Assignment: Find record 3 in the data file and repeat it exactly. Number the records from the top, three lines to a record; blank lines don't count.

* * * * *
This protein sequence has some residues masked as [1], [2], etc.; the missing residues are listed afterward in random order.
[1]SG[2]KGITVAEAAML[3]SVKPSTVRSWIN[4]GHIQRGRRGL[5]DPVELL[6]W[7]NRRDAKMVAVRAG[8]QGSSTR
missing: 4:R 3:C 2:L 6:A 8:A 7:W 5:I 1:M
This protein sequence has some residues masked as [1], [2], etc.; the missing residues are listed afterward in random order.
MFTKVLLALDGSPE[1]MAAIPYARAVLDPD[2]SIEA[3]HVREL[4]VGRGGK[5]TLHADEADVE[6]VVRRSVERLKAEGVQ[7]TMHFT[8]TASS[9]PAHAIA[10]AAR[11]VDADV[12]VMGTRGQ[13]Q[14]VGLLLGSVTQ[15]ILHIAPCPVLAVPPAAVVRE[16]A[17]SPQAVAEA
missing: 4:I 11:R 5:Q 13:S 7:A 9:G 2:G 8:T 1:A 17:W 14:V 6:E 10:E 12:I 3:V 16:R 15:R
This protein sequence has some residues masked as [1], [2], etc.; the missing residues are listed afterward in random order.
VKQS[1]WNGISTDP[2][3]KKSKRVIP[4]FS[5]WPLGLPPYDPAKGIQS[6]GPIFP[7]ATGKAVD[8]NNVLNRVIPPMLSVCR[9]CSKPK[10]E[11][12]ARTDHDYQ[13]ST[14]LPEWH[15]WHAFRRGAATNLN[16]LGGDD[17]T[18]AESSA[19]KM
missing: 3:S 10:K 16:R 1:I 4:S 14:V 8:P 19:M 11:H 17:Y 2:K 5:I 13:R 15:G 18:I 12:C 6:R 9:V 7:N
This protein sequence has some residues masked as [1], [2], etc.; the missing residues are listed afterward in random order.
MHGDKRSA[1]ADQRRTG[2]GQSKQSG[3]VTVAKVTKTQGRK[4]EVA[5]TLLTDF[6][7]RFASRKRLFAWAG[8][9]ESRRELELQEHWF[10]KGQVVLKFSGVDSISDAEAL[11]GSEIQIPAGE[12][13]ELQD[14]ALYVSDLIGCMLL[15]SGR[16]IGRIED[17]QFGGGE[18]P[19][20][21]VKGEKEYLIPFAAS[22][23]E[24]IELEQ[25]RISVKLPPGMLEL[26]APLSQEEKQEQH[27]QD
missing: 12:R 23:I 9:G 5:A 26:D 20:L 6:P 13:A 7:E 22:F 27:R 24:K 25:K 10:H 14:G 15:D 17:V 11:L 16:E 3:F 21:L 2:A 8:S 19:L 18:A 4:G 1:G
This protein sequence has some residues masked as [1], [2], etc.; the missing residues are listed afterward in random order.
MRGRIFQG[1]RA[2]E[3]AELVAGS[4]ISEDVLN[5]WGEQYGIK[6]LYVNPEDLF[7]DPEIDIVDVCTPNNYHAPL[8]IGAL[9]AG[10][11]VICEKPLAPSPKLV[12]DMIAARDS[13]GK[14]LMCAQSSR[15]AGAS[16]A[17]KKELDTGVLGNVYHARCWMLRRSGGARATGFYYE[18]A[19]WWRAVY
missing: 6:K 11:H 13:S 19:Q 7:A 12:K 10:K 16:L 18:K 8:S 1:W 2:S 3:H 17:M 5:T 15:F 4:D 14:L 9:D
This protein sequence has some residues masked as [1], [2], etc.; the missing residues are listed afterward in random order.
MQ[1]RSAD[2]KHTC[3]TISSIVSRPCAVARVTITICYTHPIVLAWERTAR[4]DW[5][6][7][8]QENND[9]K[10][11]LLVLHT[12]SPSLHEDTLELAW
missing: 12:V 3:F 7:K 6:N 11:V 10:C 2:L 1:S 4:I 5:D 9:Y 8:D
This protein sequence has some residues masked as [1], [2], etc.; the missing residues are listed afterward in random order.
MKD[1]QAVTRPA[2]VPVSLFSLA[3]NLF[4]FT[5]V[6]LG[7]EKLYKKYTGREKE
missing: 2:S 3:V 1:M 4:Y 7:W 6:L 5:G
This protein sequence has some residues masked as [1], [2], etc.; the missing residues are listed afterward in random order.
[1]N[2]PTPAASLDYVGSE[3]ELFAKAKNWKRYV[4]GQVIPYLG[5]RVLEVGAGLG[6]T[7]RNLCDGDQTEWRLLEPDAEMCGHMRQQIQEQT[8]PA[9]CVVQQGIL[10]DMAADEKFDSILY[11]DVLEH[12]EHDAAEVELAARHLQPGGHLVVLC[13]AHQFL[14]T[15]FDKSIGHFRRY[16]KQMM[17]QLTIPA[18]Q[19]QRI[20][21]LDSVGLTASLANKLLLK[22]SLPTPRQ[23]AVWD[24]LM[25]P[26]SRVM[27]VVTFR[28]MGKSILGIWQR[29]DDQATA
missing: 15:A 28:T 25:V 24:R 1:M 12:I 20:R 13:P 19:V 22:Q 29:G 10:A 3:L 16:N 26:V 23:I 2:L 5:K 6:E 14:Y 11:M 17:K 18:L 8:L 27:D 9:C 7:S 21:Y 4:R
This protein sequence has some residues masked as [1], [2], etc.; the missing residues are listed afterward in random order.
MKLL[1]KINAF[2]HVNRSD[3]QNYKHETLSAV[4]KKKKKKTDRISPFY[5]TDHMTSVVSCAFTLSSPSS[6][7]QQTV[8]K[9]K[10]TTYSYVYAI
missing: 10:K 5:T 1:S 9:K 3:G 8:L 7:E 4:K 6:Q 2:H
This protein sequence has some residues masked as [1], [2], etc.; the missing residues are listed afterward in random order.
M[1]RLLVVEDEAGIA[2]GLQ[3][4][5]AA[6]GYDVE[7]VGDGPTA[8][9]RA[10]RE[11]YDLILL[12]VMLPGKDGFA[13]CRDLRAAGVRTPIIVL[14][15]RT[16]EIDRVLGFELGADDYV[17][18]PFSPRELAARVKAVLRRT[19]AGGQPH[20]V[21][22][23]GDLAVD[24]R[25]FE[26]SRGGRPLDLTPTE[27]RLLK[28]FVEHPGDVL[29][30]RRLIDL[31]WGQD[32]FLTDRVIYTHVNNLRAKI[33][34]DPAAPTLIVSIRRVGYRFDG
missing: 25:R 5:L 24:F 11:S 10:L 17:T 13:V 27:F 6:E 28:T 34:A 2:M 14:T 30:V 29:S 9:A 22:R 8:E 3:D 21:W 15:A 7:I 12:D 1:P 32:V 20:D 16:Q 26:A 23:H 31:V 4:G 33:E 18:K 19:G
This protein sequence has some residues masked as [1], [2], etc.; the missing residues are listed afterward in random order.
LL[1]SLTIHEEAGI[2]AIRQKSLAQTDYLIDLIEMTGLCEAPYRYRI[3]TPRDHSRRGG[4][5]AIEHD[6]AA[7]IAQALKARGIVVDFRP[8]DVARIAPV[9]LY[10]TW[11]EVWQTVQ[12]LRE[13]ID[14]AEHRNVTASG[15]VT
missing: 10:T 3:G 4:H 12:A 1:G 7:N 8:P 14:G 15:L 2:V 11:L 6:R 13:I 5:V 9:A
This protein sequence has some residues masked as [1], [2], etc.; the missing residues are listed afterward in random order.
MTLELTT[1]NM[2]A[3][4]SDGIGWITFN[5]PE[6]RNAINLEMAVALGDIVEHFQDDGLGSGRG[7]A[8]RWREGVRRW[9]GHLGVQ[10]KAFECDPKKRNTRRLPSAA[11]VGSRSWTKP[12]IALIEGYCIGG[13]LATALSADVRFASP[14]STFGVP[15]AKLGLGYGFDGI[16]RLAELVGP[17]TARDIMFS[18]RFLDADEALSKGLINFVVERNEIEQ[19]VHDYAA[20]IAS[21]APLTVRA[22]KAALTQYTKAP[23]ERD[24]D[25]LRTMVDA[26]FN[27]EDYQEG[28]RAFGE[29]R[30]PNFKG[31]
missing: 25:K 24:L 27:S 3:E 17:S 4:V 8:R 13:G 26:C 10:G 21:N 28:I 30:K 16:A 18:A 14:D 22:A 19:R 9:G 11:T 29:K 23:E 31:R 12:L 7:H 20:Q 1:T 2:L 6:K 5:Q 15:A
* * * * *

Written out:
This protein sequence has some residues masked as [1], [2], etc.; the missing residues are listed afterward in random order.
VKQS[1]WNGISTDP[2][3]KKSKRVIP[4]FS[5]WPLGLPPYDPAKGIQS[6]GPIFP[7]ATGKAVD[8]NNVLNRVIPPMLSVCR[9]CSKPK[10]E[11][12]ARTDHDYQ[13]ST[14]LPEWH[15]WHAFRRGAATNLN[16]LGGDD[17]T[18]AESSA[19]KM
missing: 3:S 10:K 16:R 1:I 4:S 14:V 8:P 19:M 11:H 17:Y 2:K 5:I 13:R 15:G 18:I 12:C 6:R 9:V 7:N